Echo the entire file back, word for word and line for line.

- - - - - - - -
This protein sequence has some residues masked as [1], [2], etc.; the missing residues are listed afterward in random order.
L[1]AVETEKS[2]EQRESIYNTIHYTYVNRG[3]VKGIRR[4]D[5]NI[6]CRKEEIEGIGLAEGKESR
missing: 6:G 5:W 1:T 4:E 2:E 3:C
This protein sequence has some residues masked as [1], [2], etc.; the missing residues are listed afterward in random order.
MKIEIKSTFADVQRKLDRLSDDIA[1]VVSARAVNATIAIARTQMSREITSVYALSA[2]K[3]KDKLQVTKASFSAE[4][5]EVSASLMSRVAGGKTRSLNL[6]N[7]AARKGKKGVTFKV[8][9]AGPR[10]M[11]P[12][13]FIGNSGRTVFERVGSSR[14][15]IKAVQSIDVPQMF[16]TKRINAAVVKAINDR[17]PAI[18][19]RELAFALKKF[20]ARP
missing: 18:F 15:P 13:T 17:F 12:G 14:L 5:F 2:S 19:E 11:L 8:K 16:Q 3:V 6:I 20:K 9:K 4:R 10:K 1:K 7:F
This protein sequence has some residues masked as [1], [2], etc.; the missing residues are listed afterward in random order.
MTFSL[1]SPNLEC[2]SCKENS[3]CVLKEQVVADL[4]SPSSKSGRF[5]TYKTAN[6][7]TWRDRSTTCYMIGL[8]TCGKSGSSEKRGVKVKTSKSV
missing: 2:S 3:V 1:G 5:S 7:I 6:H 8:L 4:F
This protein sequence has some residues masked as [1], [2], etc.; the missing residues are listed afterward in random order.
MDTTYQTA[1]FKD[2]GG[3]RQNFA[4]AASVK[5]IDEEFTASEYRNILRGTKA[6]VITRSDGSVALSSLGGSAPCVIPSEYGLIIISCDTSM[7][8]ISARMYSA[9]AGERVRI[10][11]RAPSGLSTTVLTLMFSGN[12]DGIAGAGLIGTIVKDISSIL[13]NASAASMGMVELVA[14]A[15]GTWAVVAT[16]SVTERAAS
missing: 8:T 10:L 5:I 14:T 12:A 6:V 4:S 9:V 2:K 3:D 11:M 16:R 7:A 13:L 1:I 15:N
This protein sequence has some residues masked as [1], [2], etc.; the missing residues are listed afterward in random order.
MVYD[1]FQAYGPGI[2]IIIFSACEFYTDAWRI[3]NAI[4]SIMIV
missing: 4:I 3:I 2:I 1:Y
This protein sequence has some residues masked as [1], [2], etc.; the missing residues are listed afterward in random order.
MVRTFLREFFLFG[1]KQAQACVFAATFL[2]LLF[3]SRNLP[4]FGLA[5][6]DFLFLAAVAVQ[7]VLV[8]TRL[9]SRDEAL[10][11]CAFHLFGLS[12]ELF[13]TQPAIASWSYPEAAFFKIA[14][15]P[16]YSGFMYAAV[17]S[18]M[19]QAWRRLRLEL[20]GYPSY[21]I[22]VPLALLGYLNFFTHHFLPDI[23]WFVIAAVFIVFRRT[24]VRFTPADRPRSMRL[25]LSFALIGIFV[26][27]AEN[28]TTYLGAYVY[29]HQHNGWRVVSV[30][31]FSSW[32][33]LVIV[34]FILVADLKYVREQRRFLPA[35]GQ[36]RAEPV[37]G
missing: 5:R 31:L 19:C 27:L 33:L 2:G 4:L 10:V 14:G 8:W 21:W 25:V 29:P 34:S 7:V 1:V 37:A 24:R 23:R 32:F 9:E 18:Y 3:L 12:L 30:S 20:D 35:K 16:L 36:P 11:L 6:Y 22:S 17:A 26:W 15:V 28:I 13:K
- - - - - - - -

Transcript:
This protein sequence has some residues masked as [1], [2], etc.; the missing residues are listed afterward in random order.
L[1]AVETEKS[2]EQRESIYNTIHYTYVNRG[3]VKGIRR[4]D[5]NI[6]CRKEEIEGIGLAEGKESR
missing: 6:G 5:W 1:T 4:E 2:E 3:C
This protein sequence has some residues masked as [1], [2], etc.; the missing residues are listed afterward in random order.
MKIEIKSTFADVQRKLDRLSDDIA[1]VVSARAVNATIAIARTQMSREITSVYALSA[2]K[3]KDKLQVTKASFSAE[4][5]EVSASLMSRVAGGKTRSLNL[6]N[7]AARKGKKGVTFKV[8][9]AGPR[10]M[11]P[12][13]FIGNSGRTVFERVGSSR[14][15]IKAVQSIDVPQMF[16]TKRINAAVVKAINDR[17]PAI[18][19]RELAFALKKF[20]ARP
missing: 18:F 15:P 13:T 17:F 12:G 14:L 5:F 2:S 19:E 11:L 8:K 16:Q 3:V 6:I 20:K 9:K 4:R 10:K 1:K 7:F
This protein sequence has some residues masked as [1], [2], etc.; the missing residues are listed afterward in random order.
MTFSL[1]SPNLEC[2]SCKENS[3]CVLKEQVVADL[4]SPSSKSGRF[5]TYKTAN[6][7]TWRDRSTTCYMIGL[8]TCGKSGSSEKRGVKVKTSKSV
missing: 2:S 3:V 1:G 5:S 7:I 6:H 8:L 4:F
This protein sequence has some residues masked as [1], [2], etc.; the missing residues are listed afterward in random order.
MDTTYQTA[1]FKD[2]GG[3]RQNFA[4]AASVK[5]IDEEFTASEYRNILRGTKA[6]VITRSDGSVALSSLGGSAPCVIPSEYGLIIISCDTSM[7][8]ISARMYSA[9]AGERVRI[10][11]RAPSGLSTTVLTLMFSGN[12]DGIAGAGLIGTIVKDISSIL[13]NASAASMGMVELVA[14]A[15]GTWAVVAT[16]SVTERAAS
missing: 8:T 10:L 5:I 14:T 12:A 6:V 4:S 9:V 2:K 3:D 11:M 16:R 7:A 13:L 1:I 15:N
This protein sequence has some residues masked as [1], [2], etc.; the missing residues are listed afterward in random order.
MVYD[1]FQAYGPGI[2]IIIFSACEFYTDAWRI[3]NAI[4]SIMIV
missing: 4:I 3:I 2:I 1:Y
This protein sequence has some residues masked as [1], [2], etc.; the missing residues are listed afterward in random order.
MVRTFLREFFLFG[1]KQAQACVFAATFL[2]LLF[3]SRNLP[4]FGLA[5][6]DFLFLAAVAVQ[7]VLV[8]TRL[9]SRDEAL[10][11]CAFHLFGLS[12]ELF[13]TQPAIASWSYPEAAFFKIA[14][15]P[16]YSGFMYAAV[17]S[18]M[19]QAWRRLRLEL[20]GYPSY[21]I[22]VPLALLGYLNFFTHHFLPDI[23]WFVIAAVFIVFRRT[24]VRFTPADRPRSMRL[25]LSFALIGIFV[26][27]AEN[28]TTYLGAYVY[29]HQHNGWRVVSV[30][31]FSSW[32][33]LVIV[34]FILVADLKYVREQRRFLPA[35]GQ[36]RAEPV[37]G
missing: 5:R 31:L 19:C 27:L 33:L 2:G 4:L 10:V 14:G 8:W 21:W 25:V 29:P 34:S 7:V 1:V 37:A 24:R 23:R 32:F 9:E 18:Y 3:L 12:L 30:S 20:D 35:K 16:L 36:P 11:L 6:Y 22:S 17:A 26:W 15:V 28:I 13:K